Cases of H7N9 resistant to drugs

CHINA - Measures taken against H7N9 bird flu won't be changed despite the first cases detected of the virus proving resistant to recommended treatment with Tamiflu or similar antiviral drugs, a senior health official said on Wednesday.

Feng Zijian, director of the health emergency centre of the Chinese Center for Disease Control and Prevention, was speaking to China Daily after the discovery by Chinese scientists.

The latest findings, published in an article in The Lancet medical journal on Wednesday, show that three seriously ill patients with H7N9 did not respond to medication, including Tamiflu.

The World Health Organisation recommends the antiviral drug as a standard treatment against infection.

The findings also emerge as a second H7N9 case was reported in Beijing, involving a 6-year-old boy.

The ease with which antiviral resistance is emerging in the H7N9 virus is of concern, the article states, adding that the situation should be monitored closely and considered in response plans to future pandemics.

Feng said, "We have systematic and close surveillance over the viral activity of H7N9, including potential drug resistance, and so far such cases reported have been quite individual."

Most strains of the H7N9 virus are still sensitive to Tamiflu, he added, saying there is no need to panic.

Wen Yumei, professor at the Medical College of Fudan University and team leader of Shanghai's H7N9 prevention and treatment experts, said treatment with Tamiflu is still proving effective for most patients. Treatment should be started as early as possible after diagnosis.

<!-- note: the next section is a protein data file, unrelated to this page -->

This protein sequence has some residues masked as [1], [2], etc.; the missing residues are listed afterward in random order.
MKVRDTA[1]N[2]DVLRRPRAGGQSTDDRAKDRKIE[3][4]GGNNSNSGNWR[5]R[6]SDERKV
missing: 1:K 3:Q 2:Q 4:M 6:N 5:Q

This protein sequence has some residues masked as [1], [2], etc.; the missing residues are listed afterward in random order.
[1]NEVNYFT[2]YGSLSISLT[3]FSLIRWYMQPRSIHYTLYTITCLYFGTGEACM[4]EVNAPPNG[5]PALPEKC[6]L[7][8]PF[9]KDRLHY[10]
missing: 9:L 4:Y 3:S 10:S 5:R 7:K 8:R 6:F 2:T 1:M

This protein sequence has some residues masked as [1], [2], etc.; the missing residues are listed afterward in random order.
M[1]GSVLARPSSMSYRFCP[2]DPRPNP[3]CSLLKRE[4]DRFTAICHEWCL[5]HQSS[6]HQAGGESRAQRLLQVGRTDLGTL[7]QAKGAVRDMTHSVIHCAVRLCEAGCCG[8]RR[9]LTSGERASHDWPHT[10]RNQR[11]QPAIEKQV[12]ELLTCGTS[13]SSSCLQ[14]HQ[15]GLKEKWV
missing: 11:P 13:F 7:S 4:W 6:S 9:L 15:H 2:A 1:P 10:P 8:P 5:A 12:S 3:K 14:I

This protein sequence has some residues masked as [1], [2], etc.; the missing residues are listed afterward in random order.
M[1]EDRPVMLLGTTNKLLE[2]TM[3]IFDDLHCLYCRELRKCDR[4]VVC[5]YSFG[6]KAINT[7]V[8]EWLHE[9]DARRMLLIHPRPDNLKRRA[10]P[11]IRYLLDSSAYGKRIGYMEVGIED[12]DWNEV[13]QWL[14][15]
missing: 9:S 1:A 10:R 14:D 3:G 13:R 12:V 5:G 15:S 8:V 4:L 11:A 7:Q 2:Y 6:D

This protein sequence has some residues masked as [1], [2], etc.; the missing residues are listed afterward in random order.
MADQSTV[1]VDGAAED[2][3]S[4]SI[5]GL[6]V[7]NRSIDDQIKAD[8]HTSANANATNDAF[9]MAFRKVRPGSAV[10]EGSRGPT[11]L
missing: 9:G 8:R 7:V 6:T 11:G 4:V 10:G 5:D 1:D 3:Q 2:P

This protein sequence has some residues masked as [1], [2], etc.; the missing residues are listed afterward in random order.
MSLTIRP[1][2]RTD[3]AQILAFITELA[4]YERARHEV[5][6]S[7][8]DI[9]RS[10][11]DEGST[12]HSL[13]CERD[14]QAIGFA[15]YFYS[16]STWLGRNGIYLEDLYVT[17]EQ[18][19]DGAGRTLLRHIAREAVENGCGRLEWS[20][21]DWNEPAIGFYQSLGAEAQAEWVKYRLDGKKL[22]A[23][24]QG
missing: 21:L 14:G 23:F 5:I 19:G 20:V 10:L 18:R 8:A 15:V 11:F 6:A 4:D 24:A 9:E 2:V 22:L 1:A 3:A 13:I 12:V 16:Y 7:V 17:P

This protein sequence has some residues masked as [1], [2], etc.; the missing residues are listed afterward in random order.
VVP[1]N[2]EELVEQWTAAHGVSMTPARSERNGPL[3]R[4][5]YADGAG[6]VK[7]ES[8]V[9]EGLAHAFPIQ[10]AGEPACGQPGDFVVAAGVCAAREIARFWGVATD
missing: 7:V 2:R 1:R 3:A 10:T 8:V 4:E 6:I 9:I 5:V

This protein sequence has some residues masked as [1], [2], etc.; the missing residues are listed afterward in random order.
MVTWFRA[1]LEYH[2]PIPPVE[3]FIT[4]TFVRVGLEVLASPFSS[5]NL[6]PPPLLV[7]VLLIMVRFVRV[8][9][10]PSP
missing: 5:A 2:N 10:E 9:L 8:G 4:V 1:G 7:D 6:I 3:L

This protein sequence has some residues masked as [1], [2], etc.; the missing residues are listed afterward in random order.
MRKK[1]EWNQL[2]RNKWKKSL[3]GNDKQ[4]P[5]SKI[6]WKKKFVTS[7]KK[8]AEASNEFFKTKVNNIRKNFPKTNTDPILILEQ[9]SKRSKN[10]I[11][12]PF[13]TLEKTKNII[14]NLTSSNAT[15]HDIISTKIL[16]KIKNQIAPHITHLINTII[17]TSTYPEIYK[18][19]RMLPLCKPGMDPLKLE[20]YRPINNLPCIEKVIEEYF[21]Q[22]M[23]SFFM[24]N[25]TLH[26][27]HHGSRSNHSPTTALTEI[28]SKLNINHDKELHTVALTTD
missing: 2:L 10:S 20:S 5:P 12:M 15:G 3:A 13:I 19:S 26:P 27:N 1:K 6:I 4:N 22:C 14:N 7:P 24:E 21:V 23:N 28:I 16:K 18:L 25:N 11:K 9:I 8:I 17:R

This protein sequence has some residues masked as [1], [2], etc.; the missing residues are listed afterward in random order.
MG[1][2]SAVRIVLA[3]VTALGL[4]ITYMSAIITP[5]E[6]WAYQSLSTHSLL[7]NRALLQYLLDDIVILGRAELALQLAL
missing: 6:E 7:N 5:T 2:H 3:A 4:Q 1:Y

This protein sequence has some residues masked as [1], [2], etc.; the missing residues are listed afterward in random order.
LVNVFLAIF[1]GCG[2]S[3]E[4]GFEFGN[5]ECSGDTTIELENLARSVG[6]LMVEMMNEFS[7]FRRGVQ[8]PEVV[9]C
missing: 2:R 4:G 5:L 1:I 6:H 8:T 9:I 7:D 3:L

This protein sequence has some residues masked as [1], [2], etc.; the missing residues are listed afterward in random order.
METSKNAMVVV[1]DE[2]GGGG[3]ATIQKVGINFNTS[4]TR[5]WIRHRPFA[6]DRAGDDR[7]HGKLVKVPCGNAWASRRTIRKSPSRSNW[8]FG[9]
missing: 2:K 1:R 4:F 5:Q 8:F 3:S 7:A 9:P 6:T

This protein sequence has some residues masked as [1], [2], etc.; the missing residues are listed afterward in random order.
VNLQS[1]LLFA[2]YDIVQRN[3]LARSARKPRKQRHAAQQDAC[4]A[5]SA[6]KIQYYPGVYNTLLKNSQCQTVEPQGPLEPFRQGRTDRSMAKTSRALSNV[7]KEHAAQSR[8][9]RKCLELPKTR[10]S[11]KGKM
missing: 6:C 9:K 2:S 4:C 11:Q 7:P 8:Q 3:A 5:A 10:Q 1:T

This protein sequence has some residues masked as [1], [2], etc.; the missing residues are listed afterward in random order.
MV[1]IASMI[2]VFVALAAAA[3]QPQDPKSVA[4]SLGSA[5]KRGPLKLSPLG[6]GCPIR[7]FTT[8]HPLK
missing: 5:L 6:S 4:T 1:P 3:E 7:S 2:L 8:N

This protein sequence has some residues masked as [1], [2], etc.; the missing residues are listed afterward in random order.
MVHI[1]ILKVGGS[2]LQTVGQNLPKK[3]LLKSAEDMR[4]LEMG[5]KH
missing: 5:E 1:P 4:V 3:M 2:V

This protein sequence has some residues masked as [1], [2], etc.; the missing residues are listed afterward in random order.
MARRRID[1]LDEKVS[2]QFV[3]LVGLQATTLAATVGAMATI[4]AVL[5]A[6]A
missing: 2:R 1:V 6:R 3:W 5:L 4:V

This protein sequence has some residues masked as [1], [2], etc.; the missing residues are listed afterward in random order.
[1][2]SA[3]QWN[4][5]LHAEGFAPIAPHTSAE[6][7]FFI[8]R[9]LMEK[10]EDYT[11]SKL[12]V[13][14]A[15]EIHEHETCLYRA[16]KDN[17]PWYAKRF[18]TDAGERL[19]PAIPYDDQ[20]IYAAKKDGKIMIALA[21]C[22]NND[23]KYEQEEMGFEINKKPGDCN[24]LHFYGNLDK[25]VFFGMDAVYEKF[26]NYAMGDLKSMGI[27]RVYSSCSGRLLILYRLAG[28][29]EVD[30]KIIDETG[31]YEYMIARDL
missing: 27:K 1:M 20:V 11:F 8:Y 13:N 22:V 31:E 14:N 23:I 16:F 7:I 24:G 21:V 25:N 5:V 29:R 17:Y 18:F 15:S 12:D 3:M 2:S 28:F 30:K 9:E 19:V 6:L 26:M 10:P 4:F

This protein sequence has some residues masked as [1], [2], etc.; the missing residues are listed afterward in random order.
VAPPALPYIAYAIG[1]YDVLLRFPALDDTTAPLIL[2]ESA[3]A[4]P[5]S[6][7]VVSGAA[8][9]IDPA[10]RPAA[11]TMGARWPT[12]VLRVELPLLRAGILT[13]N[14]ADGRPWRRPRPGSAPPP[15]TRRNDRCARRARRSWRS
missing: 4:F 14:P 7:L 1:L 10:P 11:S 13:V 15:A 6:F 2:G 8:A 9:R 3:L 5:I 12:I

She said that as Tamiflu resistance has been found in severely ill patients, especially those depending on artificial breathing apparatus during advanced stages of illness, close monitoring of the severity of viral infection before and during treatment with Tamiflu is needed to help fine-tune treatment.

Feng agreed, saying: "So far, we have not detected a changing trend or obvious mutations of the virus, which could infect both birds and humans, and the number of cases in the country has dropped a lot compared with April."

Li Xingwang, a veteran infectious disease specialist at Beijing Ditan Hospital, said he is aware of the latest findings of drug resistance. Further studies are needed to guide future clinical treatment.

"At the moment, Tamiflu is still among the limited reliable treatments for H7N9 infections," he said.

No new H7N9 bird flu cases were reported on the mainland from May 20 to 26, the Chinese National Health and Family Planning Commission said on Monday.

But Beijing health authorities reported a second H7N9 case in the capital on Tuesday.

A six-year-old boy from Haidian district developed symptoms including fever and headache on May 21 and was sent to a hospital that day, according to a statement from the Beijing Health Bureau on Tuesday.

His temperature returned to normal two days later and he returned to kindergarten the next day, the statement said. He is now doing well and his temperature has been normal for five days. None of the boy's 50 close contacts showed any flu symptoms. The boy was not treated with Tamiflu.

Experts with the Beijing Centers for Disease Control and Prevention said new sporadic cases are likely to occur but the outbreak is expected to wane.

Feng said children infected with the virus usually develop mild symptoms, and some recover without medication.

According to a recent report on H7N9-related clinical findings published on the website of the New England Journal of Medicine by clinical experts from 30 hospitals on the mainland, males and the elderly are more likely to become infected.

Of the 111 patients investigated, all had fever and more than 90 per cent developed coughs, it said. Twenty-seven per cent of the patients studied died.

Xu Junqian in Shanghai contributed to the story.

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